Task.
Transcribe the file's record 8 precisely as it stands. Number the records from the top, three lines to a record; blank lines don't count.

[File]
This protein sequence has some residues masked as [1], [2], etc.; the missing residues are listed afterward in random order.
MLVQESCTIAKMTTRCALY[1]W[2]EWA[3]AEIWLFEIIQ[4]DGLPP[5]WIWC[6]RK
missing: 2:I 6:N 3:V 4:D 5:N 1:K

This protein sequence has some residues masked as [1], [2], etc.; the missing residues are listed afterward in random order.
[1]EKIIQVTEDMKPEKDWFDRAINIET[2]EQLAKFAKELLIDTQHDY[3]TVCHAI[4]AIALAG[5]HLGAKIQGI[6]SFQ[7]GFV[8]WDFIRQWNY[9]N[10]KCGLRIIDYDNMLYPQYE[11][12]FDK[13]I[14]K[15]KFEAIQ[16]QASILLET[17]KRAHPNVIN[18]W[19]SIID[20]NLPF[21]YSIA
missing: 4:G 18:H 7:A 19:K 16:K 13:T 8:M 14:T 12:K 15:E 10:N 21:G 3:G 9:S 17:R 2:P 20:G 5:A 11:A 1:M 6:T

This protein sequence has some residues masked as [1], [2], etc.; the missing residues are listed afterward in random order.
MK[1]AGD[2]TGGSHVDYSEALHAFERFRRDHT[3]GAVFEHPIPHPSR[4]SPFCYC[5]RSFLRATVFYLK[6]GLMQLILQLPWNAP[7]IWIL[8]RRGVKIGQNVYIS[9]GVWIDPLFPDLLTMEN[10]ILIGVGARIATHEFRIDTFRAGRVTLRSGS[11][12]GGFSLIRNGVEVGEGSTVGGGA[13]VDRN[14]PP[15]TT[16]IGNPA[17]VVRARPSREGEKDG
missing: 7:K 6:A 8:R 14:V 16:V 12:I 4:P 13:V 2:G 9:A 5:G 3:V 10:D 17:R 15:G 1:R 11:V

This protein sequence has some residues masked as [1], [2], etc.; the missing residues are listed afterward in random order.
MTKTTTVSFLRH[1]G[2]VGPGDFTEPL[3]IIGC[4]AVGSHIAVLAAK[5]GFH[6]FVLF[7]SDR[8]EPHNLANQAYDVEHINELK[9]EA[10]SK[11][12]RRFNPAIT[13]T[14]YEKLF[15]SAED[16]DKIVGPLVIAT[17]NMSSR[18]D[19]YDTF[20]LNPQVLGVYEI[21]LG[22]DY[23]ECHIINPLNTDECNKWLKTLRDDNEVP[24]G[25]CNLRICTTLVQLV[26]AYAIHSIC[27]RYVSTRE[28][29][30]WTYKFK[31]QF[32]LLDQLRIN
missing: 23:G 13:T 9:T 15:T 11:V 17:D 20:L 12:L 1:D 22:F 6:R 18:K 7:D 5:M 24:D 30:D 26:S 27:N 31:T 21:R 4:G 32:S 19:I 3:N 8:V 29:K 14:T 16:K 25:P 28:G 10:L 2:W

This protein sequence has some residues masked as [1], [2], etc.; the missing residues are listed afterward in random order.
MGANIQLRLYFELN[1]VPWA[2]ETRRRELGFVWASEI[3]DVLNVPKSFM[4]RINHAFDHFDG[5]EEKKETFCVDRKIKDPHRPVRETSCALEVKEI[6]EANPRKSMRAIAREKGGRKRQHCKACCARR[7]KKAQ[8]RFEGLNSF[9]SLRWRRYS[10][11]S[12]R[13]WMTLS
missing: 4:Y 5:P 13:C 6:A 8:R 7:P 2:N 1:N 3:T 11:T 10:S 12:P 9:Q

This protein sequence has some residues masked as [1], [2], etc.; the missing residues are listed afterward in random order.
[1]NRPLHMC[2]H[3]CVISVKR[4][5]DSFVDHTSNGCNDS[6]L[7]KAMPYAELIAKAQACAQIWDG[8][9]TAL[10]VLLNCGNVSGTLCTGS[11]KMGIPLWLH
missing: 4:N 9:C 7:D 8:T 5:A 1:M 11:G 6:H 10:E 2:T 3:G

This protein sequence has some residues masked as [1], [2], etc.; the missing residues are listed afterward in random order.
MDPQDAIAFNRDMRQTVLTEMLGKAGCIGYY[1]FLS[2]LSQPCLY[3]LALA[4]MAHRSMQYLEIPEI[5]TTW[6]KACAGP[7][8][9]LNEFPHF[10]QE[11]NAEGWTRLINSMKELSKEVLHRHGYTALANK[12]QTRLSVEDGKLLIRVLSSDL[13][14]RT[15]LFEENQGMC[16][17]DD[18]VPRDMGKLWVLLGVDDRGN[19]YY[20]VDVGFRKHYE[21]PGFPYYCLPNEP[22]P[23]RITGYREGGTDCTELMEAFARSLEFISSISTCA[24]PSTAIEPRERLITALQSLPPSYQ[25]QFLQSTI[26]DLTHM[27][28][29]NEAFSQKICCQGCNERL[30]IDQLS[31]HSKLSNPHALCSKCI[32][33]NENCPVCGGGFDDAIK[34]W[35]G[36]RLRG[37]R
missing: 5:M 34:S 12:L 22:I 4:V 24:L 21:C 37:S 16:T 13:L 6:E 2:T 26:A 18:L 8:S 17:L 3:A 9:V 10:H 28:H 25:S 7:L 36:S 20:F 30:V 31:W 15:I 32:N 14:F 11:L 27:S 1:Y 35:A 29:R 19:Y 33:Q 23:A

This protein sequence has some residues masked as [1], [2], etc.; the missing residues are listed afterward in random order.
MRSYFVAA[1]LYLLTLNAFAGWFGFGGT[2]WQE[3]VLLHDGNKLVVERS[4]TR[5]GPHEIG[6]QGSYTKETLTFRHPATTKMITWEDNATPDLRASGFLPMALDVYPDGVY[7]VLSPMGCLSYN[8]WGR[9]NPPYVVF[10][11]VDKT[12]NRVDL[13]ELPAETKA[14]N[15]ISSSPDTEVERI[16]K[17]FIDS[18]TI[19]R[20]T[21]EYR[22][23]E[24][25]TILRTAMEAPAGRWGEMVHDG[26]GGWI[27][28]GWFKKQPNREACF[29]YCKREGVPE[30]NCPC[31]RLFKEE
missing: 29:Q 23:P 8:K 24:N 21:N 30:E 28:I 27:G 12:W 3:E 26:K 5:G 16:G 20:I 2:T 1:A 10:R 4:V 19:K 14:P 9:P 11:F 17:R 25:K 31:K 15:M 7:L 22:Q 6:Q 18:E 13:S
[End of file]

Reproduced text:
This protein sequence has some residues masked as [1], [2], etc.; the missing residues are listed afterward in random order.
MRSYFVAA[1]LYLLTLNAFAGWFGFGGT[2]WQE[3]VLLHDGNKLVVERS[4]TR[5]GPHEIG[6]QGSYTKETLTFRHPATTKMITWEDNATPDLRASGFLPMALDVYPDGVY[7]VLSPMGCLSYN[8]WGR[9]NPPYVVF[10][11]VDKT[12]NRVDL[13]ELPAETKA[14]N[15]ISSSPDTEVERI[16]K[17]FIDS[18]TI[19]R[20]T[21]EYR[22][23]E[24][25]TILRTAMEAPAGRWGEMVHDG[26]GGWI[27][28]GWFKKQPNREACF[29]YCKREGVPE[30]NCPC[31]RLFKEE
missing: 29:Q 23:P 8:K 24:N 21:N 30:E 28:I 27:G 12:W 3:E 26:K 5:G 16:G 20:I 2:T 1:A 10:R 4:V 19:K 14:P 9:P 11:F 17:R 25:K 31:K 15:M 7:L 22:Q 6:Q 18:E 13:S